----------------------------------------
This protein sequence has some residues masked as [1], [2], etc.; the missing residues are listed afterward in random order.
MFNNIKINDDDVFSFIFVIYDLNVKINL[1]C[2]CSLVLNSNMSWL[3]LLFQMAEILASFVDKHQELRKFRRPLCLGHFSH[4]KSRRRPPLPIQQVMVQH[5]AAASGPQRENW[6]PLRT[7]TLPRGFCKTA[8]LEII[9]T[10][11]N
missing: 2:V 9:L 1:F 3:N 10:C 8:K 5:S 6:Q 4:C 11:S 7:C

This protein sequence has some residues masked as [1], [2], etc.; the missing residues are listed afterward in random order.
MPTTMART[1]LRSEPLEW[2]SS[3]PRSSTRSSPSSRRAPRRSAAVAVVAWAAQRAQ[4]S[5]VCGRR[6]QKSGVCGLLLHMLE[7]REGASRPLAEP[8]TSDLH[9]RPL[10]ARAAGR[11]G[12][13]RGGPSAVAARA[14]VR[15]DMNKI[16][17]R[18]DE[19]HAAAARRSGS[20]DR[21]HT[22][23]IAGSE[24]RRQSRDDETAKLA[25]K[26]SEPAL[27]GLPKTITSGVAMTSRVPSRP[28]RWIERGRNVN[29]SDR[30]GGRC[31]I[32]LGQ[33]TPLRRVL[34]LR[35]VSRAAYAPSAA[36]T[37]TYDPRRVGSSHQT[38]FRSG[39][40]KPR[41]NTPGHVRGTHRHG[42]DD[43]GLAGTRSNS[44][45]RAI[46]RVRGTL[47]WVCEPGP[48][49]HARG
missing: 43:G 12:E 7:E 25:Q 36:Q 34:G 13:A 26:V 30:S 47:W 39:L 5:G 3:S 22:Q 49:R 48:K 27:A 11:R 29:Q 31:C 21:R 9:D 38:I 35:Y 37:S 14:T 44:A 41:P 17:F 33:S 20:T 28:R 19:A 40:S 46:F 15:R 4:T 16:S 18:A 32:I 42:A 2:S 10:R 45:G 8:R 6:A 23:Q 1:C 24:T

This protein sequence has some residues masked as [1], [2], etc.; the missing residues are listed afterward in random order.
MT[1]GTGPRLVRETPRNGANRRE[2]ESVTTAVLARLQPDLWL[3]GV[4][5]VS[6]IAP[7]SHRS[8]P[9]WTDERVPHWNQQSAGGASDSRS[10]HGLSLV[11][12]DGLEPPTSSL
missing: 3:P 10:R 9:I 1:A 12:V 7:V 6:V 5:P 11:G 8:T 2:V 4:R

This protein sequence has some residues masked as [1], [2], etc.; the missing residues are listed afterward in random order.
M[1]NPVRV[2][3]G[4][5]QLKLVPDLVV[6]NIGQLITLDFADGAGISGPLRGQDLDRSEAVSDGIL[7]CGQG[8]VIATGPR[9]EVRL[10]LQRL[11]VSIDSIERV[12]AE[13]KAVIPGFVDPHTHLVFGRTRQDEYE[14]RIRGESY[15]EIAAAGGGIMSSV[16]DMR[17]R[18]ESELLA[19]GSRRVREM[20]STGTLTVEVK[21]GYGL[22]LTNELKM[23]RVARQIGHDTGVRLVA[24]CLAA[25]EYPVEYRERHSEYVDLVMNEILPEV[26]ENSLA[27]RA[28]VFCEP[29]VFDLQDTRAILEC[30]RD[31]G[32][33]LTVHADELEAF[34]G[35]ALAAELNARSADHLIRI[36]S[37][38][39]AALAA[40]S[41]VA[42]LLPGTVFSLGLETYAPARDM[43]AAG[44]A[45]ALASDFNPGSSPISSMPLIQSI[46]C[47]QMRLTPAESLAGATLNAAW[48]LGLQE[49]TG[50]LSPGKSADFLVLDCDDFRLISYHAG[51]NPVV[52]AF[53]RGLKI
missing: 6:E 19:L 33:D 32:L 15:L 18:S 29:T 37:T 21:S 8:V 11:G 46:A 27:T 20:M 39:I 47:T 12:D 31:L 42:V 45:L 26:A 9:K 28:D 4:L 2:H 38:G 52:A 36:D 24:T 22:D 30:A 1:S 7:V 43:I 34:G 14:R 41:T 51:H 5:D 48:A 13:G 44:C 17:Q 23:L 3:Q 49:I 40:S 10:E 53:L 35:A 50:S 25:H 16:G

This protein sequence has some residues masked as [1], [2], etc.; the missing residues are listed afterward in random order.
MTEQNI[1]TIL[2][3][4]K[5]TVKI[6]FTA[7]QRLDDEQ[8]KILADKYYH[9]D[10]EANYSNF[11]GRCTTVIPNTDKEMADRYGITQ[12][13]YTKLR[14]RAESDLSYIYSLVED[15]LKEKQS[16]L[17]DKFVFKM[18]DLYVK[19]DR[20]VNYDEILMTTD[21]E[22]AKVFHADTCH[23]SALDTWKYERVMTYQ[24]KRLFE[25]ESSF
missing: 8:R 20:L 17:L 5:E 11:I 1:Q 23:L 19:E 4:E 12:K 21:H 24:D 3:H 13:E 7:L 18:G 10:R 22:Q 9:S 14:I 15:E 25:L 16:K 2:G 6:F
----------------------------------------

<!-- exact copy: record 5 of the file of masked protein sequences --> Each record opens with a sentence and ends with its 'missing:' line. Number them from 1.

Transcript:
This protein sequence has some residues masked as [1], [2], etc.; the missing residues are listed afterward in random order.
MTEQNI[1]TIL[2][3][4]K[5]TVKI[6]FTA[7]QRLDDEQ[8]KILADKYYH[9]D[10]EANYSNF[11]GRCTTVIPNTDKEMADRYGITQ[12][13]YTKLR[14]RAESDLSYIYSLVED[15]LKEKQS[16]L[17]DKFVFKM[18]DLYVK[19]DR[20]VNYDEILMTTD[21]E[22]AKVFHADTCH[23]SALDTWKYERVMTYQ[24]KRLFE[25]ESSF
missing: 8:R 20:L 17:L 5:E 11:I 1:Q 23:L 19:E 4:E 12:K 21:H 24:D 3:H 13:E 7:L 18:G 10:R 22:Q 9:S 14:I 15:E 25:L 16:K 2:G 6:F